In South Carolina, opening a small estate is a convenient alternative to opening a full estate. It’s a quick and cheap option available to some depending on the value of the decedent’s property that needs to be transferred. The small estate process, authorized by S.C. Code Section 62-3-1201, allows the person that paid funeral expenses on behalf of the estate to transfer and receive certain types of property belonging to the decedent. The person that paid the funeral expenses is considered a creditor of the estate and is therefore entitled to reimbursement for the amount they paid. Any assets remaining after the reimbursement will be split according to the decedent’s Will or the laws of intestacy, whichever may apply.
Upon filing the proper form with the Probate Court along with proof the funeral expenses have been paid in full, the Probate Court will issue an order allowing the payor of the funeral expenses and/or the heirs to collect the property of the decedent. The entire procedure with the Probate Court is completed within a few days once the Court issues its order, as opposed to the year or so it usually takes to administer a full estate.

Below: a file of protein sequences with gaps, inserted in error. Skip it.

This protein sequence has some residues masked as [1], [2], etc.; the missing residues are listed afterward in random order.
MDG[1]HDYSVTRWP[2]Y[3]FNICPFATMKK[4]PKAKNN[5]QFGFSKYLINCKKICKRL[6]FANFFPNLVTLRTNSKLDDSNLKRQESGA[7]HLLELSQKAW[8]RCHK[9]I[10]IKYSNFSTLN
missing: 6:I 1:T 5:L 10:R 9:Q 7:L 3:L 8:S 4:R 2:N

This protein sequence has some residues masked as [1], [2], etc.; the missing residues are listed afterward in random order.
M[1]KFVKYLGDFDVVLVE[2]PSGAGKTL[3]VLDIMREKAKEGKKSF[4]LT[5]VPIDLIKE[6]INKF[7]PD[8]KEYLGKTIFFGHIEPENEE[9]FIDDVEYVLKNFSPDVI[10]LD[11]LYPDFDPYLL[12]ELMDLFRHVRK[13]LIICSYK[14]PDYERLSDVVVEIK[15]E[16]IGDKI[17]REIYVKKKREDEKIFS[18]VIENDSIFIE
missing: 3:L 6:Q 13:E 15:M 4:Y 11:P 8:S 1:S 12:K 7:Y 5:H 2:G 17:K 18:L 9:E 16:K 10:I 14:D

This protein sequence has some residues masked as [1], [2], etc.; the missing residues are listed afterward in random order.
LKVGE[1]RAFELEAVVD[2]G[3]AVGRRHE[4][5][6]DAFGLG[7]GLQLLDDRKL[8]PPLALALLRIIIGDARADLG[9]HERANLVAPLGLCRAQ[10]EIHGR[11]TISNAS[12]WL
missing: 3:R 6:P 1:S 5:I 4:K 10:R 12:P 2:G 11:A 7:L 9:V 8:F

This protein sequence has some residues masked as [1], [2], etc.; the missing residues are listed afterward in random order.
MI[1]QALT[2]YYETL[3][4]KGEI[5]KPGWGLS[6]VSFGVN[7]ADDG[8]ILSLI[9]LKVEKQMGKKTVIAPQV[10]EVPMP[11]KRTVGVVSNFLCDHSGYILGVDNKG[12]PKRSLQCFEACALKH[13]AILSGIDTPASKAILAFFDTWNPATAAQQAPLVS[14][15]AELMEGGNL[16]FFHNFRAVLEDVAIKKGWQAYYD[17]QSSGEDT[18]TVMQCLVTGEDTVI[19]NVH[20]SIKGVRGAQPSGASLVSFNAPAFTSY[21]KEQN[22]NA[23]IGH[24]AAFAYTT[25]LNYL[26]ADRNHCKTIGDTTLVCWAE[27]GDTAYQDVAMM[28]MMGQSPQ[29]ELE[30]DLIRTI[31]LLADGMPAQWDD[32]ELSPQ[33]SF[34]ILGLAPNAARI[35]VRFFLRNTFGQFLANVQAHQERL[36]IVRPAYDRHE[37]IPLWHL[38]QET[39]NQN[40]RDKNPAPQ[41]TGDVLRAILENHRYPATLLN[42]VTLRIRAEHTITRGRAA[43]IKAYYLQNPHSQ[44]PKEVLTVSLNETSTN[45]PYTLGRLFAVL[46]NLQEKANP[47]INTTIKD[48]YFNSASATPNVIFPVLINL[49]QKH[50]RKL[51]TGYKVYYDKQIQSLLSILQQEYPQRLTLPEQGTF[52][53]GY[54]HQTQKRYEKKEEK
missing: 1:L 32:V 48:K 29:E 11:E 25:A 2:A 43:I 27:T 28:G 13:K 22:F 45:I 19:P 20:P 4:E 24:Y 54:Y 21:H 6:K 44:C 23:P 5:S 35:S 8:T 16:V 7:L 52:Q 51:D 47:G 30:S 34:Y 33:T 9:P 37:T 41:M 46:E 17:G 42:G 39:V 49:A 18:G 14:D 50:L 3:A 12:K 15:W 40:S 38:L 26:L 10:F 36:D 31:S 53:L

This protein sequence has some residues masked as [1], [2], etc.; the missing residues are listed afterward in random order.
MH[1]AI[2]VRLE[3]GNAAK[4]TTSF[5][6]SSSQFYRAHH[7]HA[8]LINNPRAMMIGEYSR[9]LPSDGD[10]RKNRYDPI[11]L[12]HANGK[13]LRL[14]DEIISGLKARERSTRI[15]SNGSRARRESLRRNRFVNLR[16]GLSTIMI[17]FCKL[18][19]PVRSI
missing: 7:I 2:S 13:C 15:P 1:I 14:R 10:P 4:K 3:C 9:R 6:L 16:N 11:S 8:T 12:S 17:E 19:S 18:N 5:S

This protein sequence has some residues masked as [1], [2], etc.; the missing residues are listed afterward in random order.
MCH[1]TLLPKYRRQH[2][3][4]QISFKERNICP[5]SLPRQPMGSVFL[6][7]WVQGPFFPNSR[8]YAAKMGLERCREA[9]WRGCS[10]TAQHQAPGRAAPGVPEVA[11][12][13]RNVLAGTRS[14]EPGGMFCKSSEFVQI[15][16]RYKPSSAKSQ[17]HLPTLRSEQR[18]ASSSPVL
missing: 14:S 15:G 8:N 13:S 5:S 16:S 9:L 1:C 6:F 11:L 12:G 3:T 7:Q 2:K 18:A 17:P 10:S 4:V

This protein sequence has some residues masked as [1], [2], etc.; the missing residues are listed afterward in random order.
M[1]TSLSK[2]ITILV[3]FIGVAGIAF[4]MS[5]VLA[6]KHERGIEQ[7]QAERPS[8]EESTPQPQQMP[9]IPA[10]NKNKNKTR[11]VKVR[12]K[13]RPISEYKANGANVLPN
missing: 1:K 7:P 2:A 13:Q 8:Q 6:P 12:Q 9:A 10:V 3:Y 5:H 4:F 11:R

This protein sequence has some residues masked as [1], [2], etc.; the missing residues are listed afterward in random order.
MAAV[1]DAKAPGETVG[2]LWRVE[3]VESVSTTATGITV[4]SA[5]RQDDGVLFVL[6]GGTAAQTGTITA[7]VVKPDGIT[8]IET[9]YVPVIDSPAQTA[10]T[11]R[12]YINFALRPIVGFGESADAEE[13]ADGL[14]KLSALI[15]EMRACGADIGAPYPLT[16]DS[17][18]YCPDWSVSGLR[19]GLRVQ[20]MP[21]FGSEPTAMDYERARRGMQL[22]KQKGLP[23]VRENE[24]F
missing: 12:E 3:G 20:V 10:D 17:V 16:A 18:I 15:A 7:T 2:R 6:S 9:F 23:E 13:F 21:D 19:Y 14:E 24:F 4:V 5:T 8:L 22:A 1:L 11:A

Certain restrictions apply. Thirty days must pass after the date of death before a small estate can be filed, and the value of the entire probate estate, minus liens and encumbrances, must not exceed $10,000.00 (please note this amount was increased to $25,000.00 in January 2014). Almost any kind of property can be transferred via a small estate, except for real property. If the decedent held any real property in their name without the essential rights of survivorship language appearing in the deed, opening a full estate will be necessary to properly transfer the land.
The small estate process can eliminate most of the expense and frustration associated with the process of transferring the assets of a deceased loved one. If you think the procedure may be available to you, contact your county’s probate court. Some counties require additional documentation before they will process a small estate. Also, remember that the court cannot issue a small estate order until thirty days have passed since the date of death. Use that time to locate all of the decedent’s property so that everything can be addressed and transferred at one time.
December 10, 2014 at 7:36 PM
Thank you for this information. But what about creditors other than the person who paid the funeral expenses? Are they simply out of luck in the small estate context? Why should the heirs walk away with up to $10,000.00 while deceased’s creditors get nothing?